Court of Appeals of Illinois, First District, Sixth Division
Appeal from the Circuit Court of Cook County. No. 12 L 5297. The Honorable Brigid Mary McGrath, Judge Presiding.
FOR PLAINTIFF-APPELLANT: Rebecca M.R. Weininger, Johnson, Blumberg & Associates, LLC, Chicago, IL.
FOR DEFENDANT-APPELLEE: Wade B. Arends, OF COUNSEL, Arends & Callahan, Chicago, IL.
JUSTICE LAMPKIN delivered the judgment of the court, with opinion. Justices Hall and Rochford concurred in the judgment and opinion.
[¶1] Plaintiff, LSREF2 Nova Investments III, LLC, appeals the circuit court's order granting a motion to reconsider in favor of defendant, Michelle Coleman, and dismissing plaintiff's complaint seeking relief under a promissory note based on the doctrine of res judicata. On appeal, plaintiff contends the circuit court erred in dismissing its complaint where res judicata did not bar it from pursuing a distinct remedy other than the remedy pursued in the prior mortgage foreclosure action. Based on the following, we affirm.
[¶3] On November 19, 2007, defendant executed a mortgage and a promissory note in relation to a commercial property located at 6456 S. Honore, in Chicago, Illinois. The promissory note was for $304,000 and was secured by the mortgage. Plaintiff is the current holder of the promissory note, as the apparent successor in interest of Citibank, N.A. Defendant defaulted on her payments in 2010.
[¶4] On August 18, 2010, plaintiff's predecessor in interest filed a single-count complaint to foreclose the mortgage seeking in its prayer for relief, inter alia, a judgment to foreclose the mortgage and a personal judgment for a deficiency. Plaintiff's predecessor in interest brought the complaint in its capacity as the legal holder of the mortgage and the promissory note. The mortgage and the promissory note were attached as exhibits to the complaint. The unpaid balance due at the time of the filing of the foreclosure complaint was $291,813.89. The complaint alleged that defendant was " personally liable for any deficiency."
[¶5] On November 22, 2010, the circuit court entered a judgment of foreclosure and sale in favor of plaintiff, finding that a default by defendant, the " valid" obligee of the mortgage and promissory note, had occurred in the payment of the principal and interest due pursuant to the terms of said mortgage and promissory note and that " plaintiff has the right and power to declare immediately due and payable all indebtedness secured by the mortgage." The circuit court further found that by virtue of the mortgage and note, plaintiff was due $322,668.35. The judgment also provided that " [i]n case there is any deficiency in the amount [due] the plaintiff, LSREF2 NOVA INVESTMENTS, LLC, the plaintiff shall be entitled to a deficiency judgment against the defendant, MICHELLE L. COLEMAN, jointly and severally, for such amount and for an execution thereon as provided by law." In addition, the judgment provided that " [t]he Court expressly retains jurisdiction of the property which is the subject of this foreclosure for so long as may be necessary for the purpose of placing in possession of the premises the holder of the Certificate of Sale or the grantees in the Intercounty Judicial Deed, or his or their legal representatives or assigns, and reserves the right to appoint a receiver to take possession of said premises in order to prevent impairment of the value of the premises, manage and conserve the premises, or satisfy any deficiency which may be found due to plaintiff."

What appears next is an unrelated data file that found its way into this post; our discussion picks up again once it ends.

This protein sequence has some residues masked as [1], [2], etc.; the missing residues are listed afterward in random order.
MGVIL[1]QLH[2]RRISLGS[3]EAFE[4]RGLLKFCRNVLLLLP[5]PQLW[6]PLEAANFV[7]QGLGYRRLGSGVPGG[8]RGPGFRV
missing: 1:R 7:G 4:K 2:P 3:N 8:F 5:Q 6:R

[¶6] On January 11, 2011, a judicial sale was held and plaintiff purchased the subject property for $100,000. On February 28, 2011, the circuit court entered an order approving the report of the sale and distribution of the subject property, confirming the sale, and ordering possession. The February 28, 2011, order stated that " [t]here shall be an IN REM deficiency judgment entered in the sum of $227,416.32 with interest thereon as by statute provided against the subject property."
[¶7] On May 15, 2012, plaintiff filed a complaint, seeking to enforce the promissory note against defendant. On January 2, 2013, defendant filed an answer, but, on May 15, 2013, the circuit court granted defendant's motion to withdraw that answer and to file a motion to dismiss. In her motion to dismiss pursuant to section 2-619 of the Code of Civil Procedure (Code) (735 ILCS 5/2-619 (West 2010)), defendant alleged plaintiff's breach of contract action was barred by the doctrine of res judicata where the circuit court already had ruled on defendant's liability pursuant to the promissory note. On October 30, 2013, the circuit court denied defendant's motion to dismiss without providing its reasoning. Then, on November 27, 2013, defendant filed a motion to reconsider the circuit court's denial of her motion to dismiss, arguing that the circuit court erred in its application of the law to the facts established by the pleadings. Following a hearing, the motion to reconsider was granted by the circuit court on December 19, 2013, and plaintiff's complaint was " dismissed with prejudice based upon res judicata." This appeal followed.
[¶9] Plaintiff contends the circuit court erred in granting defendant's motion to reconsider and in dismissing its complaint based on res judicata where plaintiff was entitled to pursue an action separate from the prior foreclosure proceeding in order to adjudicate defendant's liability under the promissory note. In response, defendant contends plaintiff is barred from pursuing an in personam claim under the note against her where its previously adjudged complaint requested " [a] personal judgment for any deficiency," where the foreclosure judgment explicitly provided that plaintiff was " entitled to a deficiency judgment" against defendant in the event there was a remaining deficiency, and where the order approving the sale and distribution of the subject property stated that ...